That’s ideal for the fourth Stargate series for a number of reasons. The budget is right, and the audience exposure is great (just look at how quickly Stranger Things became a pop culture phenomenon). There is creative flexibility, while giving the show space to be as episodic or as serialized as it needs to be. Fans can share it with their friends, and new viewers can stumble upon it on casual a Friday night. And the millions-strong Stargate fan community all over the world can, for the very first time in franchise history, enjoy new content at the same time and on an equal footing.
Pros: International, simultaneous release; money to burn; and exposure to a massive audience
Cons: Cons … cons … hmmm. I’m drawing a blank here. I guess dropping 13 episodes all at once makes it harder to avoid spoilers online? UPDATE 2019: But see this unsettling bit of reporting on Netflix’s business model, which seems to be incentivizing it to cancel shows after just 20 or 30 episodes.
THE BEST OF BOTH WORLDS
In any case, one thing about Stargate Origins should still be said: The short-form Web series can, and ought to, continue regardless. Additional Origins stories set at any point in the timeline can run on Stargate Command in parallel to a full-length show, offering original in-canon stories and providing quality, exclusive content — even enough to justify a conservative subscription model.
This is an exciting picture: a short-form, online series that explores the origins of characters and races we know and love, while a long-form Netflix show assembles a new Stargate team to blaze a trail into the future.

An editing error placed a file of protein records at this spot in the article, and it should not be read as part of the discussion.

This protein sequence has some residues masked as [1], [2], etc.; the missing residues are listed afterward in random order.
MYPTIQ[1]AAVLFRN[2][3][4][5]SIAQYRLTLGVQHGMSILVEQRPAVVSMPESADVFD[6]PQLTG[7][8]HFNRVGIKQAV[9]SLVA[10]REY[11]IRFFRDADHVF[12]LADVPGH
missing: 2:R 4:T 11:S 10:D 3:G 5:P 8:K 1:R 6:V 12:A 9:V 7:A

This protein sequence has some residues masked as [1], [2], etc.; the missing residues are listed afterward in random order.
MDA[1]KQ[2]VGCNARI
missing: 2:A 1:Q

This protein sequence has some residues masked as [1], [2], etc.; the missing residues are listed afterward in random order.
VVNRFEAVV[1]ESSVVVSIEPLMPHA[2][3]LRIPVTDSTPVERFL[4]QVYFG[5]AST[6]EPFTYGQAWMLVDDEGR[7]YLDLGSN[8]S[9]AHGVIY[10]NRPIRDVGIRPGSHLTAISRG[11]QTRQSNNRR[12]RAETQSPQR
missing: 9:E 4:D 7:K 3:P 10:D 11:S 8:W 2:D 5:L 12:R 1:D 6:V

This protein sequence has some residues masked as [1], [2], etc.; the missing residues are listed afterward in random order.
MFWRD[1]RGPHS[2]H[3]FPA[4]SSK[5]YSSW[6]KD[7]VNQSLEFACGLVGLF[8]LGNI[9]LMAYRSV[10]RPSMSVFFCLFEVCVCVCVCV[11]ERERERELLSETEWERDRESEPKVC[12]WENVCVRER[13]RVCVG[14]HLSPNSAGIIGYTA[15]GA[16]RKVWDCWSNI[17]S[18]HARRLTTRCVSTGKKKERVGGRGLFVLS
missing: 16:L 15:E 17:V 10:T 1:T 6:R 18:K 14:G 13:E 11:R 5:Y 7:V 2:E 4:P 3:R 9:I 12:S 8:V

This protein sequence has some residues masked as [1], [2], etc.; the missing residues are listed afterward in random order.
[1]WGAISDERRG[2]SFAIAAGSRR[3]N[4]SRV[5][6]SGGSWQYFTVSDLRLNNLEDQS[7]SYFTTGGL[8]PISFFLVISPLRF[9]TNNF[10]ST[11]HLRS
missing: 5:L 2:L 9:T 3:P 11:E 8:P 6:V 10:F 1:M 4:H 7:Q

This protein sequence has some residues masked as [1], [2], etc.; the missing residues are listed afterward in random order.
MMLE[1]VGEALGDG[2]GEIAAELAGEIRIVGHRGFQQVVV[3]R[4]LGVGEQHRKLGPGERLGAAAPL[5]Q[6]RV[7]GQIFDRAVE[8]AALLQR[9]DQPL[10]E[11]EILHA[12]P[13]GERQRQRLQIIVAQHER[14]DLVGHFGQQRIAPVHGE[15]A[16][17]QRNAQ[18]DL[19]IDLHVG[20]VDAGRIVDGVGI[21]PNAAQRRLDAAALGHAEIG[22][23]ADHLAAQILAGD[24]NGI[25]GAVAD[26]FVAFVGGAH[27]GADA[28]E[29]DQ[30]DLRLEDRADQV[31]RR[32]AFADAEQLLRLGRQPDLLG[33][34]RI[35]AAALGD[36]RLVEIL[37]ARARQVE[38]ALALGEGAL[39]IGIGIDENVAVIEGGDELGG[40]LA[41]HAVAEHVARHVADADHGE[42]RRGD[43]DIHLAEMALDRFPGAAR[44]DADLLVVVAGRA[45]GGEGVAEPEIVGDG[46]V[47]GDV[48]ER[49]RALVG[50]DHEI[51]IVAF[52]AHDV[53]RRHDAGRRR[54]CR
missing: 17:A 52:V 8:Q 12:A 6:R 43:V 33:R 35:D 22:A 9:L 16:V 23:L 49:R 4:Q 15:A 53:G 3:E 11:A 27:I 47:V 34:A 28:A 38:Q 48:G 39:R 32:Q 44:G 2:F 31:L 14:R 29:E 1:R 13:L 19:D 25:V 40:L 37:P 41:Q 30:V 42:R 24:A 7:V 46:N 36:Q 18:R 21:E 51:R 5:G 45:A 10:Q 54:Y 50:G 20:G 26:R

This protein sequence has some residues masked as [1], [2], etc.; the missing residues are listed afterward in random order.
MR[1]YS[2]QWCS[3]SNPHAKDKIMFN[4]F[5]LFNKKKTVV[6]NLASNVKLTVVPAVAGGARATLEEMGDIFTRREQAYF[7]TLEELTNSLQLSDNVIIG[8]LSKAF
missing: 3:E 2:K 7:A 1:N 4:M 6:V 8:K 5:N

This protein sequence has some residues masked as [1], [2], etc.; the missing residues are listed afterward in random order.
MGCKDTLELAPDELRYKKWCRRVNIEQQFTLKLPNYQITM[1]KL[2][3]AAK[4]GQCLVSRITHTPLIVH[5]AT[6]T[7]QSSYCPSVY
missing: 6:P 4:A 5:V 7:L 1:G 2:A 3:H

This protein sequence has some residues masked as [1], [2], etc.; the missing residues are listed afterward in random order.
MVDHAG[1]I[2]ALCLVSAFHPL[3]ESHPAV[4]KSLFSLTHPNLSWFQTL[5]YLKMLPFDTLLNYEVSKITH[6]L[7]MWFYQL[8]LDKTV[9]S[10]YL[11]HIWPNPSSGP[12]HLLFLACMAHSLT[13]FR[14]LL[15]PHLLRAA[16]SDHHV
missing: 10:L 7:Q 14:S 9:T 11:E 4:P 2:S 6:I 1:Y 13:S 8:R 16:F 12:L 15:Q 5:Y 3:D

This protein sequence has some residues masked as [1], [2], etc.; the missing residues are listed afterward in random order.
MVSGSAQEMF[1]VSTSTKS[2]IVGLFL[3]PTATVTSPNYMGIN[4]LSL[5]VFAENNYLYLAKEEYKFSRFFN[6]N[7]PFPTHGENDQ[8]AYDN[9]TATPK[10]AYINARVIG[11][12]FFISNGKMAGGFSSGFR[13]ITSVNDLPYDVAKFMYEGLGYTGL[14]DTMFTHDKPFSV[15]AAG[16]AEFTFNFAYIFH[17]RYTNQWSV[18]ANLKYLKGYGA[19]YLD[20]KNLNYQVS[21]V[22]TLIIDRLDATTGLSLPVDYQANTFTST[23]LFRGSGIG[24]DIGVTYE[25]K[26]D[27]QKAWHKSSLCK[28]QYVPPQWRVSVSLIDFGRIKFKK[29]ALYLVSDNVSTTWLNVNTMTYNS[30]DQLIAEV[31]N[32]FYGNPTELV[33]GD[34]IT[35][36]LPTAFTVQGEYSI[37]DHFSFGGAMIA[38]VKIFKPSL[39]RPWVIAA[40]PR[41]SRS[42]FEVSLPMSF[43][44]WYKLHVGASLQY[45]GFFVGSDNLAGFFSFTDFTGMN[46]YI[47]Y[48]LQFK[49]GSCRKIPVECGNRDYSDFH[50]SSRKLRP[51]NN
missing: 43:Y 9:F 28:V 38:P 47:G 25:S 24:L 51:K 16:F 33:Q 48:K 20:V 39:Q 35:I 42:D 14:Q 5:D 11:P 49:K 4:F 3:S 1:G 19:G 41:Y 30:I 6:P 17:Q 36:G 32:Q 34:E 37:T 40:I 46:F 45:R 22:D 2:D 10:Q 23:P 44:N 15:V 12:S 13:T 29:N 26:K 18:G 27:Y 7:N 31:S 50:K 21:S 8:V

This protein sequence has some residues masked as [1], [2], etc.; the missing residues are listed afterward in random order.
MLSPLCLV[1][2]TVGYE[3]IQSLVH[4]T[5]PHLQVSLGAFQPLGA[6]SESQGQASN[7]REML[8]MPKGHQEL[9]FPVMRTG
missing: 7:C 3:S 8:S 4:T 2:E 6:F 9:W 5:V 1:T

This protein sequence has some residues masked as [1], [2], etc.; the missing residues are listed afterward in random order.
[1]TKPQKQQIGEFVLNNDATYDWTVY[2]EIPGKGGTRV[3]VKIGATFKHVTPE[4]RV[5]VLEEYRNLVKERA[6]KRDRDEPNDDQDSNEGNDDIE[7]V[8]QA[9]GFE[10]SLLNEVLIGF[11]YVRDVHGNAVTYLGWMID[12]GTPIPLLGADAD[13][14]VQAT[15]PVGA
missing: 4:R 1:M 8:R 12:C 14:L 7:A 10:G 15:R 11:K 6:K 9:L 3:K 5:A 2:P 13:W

It’s likely that MGM Television is keeping a close eye on Stargate Origins and its reception as it weighs where to take the franchise next. And it sure isn’t a bad sign that the studio has recently expanded its scripted television team. It looks as though the question now is not if Stargate will return to television, but when and how.
MGM, I hope you’re reading. As someone who has been deeply invested in Stargate for 20 years now, here is my guiding question:
What is in the best interests of the Stargate franchise and its long-term health?
Answering this obviously requires a complex calculation of creative and financial factors. But it should include a strategy that exposes Stargate (new and old) to new viewers, giving people who are already paying for other content (e.g. through their Netflix subscription) the chance to discover this sci-fi gem. It should be a plan that works for newcomers and casual viewers.
And it should also work for the fans — those of us who in one way or another have poured years of love into Stargate. That entails more than keeping up 17 seasons of story continuity (as important as this is). In a time when we are no longer dependent upon broadcasters in order to access great stories, the plan for the fourth show ought to treat those fans — in the U.S. and Canada, in Italy and Croatia, in France and the Philippines, in Brazil and Ghana — equally.
What do you think? Post your thoughts below, or tag @GateWorld on Twitter.
NEXT UP: In a future post we’ll consider the options for when (and where) a fourth Stargate series should be set. Stay tuned!